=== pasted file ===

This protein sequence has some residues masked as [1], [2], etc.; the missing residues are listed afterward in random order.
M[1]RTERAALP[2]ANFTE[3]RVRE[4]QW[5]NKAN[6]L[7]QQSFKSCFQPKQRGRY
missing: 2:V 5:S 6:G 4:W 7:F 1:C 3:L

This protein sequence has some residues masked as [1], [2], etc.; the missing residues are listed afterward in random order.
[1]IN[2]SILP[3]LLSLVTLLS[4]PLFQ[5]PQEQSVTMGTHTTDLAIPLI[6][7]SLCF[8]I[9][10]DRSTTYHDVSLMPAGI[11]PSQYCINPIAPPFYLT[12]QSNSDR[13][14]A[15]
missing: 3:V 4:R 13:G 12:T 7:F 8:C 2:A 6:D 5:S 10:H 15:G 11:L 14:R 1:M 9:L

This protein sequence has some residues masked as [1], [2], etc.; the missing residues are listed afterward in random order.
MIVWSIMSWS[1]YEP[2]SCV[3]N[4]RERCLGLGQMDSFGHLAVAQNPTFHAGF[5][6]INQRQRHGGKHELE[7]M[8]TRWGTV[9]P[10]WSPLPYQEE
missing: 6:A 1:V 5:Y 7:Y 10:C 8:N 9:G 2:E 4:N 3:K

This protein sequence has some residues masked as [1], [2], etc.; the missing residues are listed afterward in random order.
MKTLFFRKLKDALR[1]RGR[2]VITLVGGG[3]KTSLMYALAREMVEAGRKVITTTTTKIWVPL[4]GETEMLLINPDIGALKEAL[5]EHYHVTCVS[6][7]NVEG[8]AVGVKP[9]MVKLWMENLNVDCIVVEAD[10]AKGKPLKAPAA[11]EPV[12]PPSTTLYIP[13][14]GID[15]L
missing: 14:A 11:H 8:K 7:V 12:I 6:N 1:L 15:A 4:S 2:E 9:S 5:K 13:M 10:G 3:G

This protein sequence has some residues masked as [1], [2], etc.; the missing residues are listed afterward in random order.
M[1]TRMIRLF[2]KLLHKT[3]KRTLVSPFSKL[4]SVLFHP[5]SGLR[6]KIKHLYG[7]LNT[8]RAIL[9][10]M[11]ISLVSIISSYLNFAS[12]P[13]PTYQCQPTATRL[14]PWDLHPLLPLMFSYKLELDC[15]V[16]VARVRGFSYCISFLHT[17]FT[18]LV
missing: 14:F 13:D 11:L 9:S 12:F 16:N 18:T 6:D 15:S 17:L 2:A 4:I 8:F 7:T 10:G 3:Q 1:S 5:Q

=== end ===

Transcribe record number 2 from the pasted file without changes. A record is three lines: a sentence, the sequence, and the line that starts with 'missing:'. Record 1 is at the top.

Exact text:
This protein sequence has some residues masked as [1], [2], etc.; the missing residues are listed afterward in random order.
[1]IN[2]SILP[3]LLSLVTLLS[4]PLFQ[5]PQEQSVTMGTHTTDLAIPLI[6][7]SLCF[8]I[9][10]DRSTTYHDVSLMPAGI[11]PSQYCINPIAPPFYLT[12]QSNSDR[13][14]A[15]
missing: 3:V 4:R 13:G 12:T 7:F 8:C 2:A 6:D 5:S 10:H 15:G 11:L 14:R 1:M 9:L